Presentation on theme: "Fluids & Electrolytes:"— Presentation transcript:
1Fluids & Electrolytes: Created by: Sarah A. Murphy, MDEdited by: Camille Henry, MD andVenee Tubman, MD
2Fluids and Electrolytes Background – General PrincinplesMaintenance TherapyReplacement TherapyImportant Electrolyte Abnormalities
3Fluids and Electrolytes: Background There are normal and abnormal losses of fluids and electrolytes from the urine, sweat, feces and respirationThe kidney is important to:balance losses and maintain blood volumebalance of electrolytes through excretion and reabsorptionWater follows Na
4Body fluid compartments PlasmaIntracellularCationsAnionsNa (140mEq/L)Cl (104 mEq/L)K+ (140)Phos (107)HCO3 (24)Prot (40)Protein (14)Na (13)K (4mEq/L)HCO3 (10)Ca (2.5 mEq/L)Other (6)Mg (7)Mg (1.1 mEq/L)Phos (2 mEq/L)Cl (3)Na is the main extra-cellular cation in the body and the body regulates intravascular volume by regulating the excretion or re-absorption of Na in the kidneys
5Fluids and Electrolytes: Background Regulation of intravascular volume:1) In the kidney, the juxtaglomerular apparatus and macula densa sense decreased renal blood flow and release reninRenin stimulates angiotensinogen angiotensin I angiotensin II (via ACE)Angiotensin II causes release of aldosteroneAldosterone increases distal renal tubule Na reabsorptionThis leads to increased blood volume as water follows Na into blood
6Fluids and Electrolytes: Background 2) Anti-diuretic hormone is released in hypovolemia increases renal reabsorption of water3) In the atria and aortic arch, baroreceptors sense volume depletionBaroreceptors signal brain via CN IX and X sympathetic dischargeSympathetic tone regulates renal blood flow and leads to Na conservation4) Atrial natriuretic peptide: regulates Na by increasing glomerular filtration rate and hydrostatic pressure (dilates afferent and constricts efferent arterioles of kidney)
7Water Balance: Background Water losses are sensed by an increase in plasma sodium and osmolalityPatients who are alert, have an intact thirst mechanism, and are able to drink water, will self-regulatePatients who are unable to eat or drink have urinary, skin, and respiratory tract losses that must be replaced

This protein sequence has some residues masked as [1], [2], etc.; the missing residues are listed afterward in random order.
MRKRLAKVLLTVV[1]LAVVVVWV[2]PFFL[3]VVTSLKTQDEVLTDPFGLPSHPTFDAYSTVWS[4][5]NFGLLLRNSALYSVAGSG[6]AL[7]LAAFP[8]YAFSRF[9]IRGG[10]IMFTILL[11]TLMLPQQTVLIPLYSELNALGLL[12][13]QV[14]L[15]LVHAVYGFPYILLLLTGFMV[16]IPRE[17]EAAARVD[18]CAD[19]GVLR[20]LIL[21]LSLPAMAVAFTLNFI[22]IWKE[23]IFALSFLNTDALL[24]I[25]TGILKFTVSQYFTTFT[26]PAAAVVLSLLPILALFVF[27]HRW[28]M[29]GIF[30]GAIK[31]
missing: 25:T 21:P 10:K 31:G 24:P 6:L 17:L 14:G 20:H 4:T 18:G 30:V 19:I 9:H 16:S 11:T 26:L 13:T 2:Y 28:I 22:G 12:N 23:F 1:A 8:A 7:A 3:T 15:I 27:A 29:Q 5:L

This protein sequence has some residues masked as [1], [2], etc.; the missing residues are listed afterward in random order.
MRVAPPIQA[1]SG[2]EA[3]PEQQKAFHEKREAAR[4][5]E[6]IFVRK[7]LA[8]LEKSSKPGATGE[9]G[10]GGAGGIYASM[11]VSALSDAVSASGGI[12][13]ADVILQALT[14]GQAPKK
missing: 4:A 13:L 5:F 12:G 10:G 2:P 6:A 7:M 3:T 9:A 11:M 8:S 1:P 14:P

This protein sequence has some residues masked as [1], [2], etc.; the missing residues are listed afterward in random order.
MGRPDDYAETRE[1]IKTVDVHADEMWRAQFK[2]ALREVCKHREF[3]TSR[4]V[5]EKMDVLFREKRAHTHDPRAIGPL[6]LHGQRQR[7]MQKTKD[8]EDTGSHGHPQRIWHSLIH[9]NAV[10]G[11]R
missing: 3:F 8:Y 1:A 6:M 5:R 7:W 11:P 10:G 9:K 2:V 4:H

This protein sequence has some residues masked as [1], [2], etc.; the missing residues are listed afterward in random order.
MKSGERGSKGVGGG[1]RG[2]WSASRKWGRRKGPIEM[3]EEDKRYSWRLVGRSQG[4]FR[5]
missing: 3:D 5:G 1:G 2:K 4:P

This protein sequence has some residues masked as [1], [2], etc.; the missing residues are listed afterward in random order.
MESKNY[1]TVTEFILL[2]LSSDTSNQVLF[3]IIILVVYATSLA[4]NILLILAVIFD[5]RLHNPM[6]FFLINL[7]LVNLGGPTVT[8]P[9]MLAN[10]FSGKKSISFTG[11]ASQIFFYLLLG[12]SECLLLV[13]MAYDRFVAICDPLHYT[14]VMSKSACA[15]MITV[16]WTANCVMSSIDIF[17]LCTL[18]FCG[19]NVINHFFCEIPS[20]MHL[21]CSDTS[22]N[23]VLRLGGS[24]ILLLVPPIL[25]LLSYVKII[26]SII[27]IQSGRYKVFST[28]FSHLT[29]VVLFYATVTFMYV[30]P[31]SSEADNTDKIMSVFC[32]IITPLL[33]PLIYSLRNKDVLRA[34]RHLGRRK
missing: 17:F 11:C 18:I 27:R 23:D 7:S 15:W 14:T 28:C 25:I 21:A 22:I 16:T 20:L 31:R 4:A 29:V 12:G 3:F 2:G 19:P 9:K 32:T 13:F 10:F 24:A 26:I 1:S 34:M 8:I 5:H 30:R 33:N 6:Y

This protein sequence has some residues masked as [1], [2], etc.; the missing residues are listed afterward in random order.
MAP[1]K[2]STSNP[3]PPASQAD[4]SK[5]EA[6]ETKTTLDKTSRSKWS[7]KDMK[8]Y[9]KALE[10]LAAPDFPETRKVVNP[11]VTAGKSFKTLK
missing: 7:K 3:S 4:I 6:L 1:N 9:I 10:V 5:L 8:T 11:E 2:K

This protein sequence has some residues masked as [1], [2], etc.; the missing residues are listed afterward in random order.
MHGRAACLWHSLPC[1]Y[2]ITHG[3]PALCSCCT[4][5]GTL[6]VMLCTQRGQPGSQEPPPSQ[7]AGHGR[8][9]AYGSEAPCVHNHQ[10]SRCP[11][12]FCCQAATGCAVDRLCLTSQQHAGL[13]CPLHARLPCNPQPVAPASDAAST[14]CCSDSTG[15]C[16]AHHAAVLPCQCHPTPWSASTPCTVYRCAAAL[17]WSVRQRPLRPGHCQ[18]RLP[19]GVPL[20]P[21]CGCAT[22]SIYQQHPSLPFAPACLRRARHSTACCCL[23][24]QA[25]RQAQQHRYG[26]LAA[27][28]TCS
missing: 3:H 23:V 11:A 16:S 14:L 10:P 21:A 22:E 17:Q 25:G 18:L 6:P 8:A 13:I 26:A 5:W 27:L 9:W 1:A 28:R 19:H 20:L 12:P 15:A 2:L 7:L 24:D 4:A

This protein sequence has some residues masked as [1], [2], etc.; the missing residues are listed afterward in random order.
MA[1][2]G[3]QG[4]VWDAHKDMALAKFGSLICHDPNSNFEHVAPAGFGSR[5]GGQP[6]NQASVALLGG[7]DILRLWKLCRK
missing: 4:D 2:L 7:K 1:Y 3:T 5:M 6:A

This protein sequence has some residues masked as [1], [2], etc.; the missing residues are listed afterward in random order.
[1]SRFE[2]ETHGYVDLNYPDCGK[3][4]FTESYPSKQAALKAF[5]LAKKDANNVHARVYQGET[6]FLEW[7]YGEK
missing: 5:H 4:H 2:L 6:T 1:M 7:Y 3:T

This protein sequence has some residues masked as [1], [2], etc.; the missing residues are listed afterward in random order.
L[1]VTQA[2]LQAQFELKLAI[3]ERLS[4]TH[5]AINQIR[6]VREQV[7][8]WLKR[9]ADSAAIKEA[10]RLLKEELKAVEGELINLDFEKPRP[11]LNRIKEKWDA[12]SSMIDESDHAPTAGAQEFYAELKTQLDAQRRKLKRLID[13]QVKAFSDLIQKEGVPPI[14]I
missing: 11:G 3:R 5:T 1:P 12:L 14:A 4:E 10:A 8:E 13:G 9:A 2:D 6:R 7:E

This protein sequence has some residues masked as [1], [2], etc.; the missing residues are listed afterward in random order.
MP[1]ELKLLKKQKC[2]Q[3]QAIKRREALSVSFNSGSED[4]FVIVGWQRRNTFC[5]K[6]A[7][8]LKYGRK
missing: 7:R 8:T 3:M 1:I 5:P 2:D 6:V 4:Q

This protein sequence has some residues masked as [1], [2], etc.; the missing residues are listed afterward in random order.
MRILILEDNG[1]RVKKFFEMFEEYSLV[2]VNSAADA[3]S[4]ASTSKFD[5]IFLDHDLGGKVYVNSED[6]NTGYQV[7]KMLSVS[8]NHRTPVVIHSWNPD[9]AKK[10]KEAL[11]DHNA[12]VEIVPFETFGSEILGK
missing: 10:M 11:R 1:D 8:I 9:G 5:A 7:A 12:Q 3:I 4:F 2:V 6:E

8Fluids and Electrolytes: Background The goal of fluid therapy is to maintain the normal volume and composition of body fluids and correct abnormalitiesIn children, the most common abnormality is hypovolemia, primarily due to vomiting and diarrhea from gastroenteritis
9Fluids and Electrolytes There are two components to fluid therapy:Maintenance therapy:Replaces the ongoing losses of water and electrolytes (through urine, sweat, respiration, and stool)Replacement therapy:Replaces water and electrolyte deficits that result from abnormal gastrointestinal, urinary, or skin losses, bleeding, and third-space sequestration—the water and electrolyte deficits that have accrued via some perturbation in normal processes
10Maintenance Therapy:How do we determine what are the on-going losses that need to be replaced?
11Calculating Maintenance Fluid Requirement Putting these together, we come up with this formula for daily maintenance water requirements…Per hourPer dayExample: for wt 34kgFor each kg up to 104ml/hr100ml/day40ml/hr1000ml/day+ For each kg btw 10-202ml/hr50ml/day20ml/hr500ml/day+ For each kg above 201ml/hr20ml/day14ml/hr280ml/day=74ml/hr1780ml/dayDaily water needs are based upon insensible losses from the respiratory tract and skin, and sensible losses from urine and stoolWater requirements are estimated by caloric energy expenditures:We need approximately 100 mL of water for every 100 kcal/kg of energy expended
12Maintenance Therapy:What about important electrolytes like Na and K?
13Maintenance Therapy:Like water, electrolyte requirements are estimated based upon caloric energy expenditureSodium and chloride — the body needs to take in 4 to 6 meq/kg/dayPotassium — the body needs to take in 2 to 3 meq/kg/dayThe majority of the electrolyte losses are from the urine, with a lesser contribution from sweat and stool losses
14Special Situations: Newborns premature infants have very thin skinincreased insensible lossesinfants in isolettes are in a humidified environmentdecreased insensible losses.newborns are born with excess body waterduring the first few days of life babies do not require full maintenanceRenal failure—decreased fluid requirement due to oliguria/anuria.Burns—increased skin losses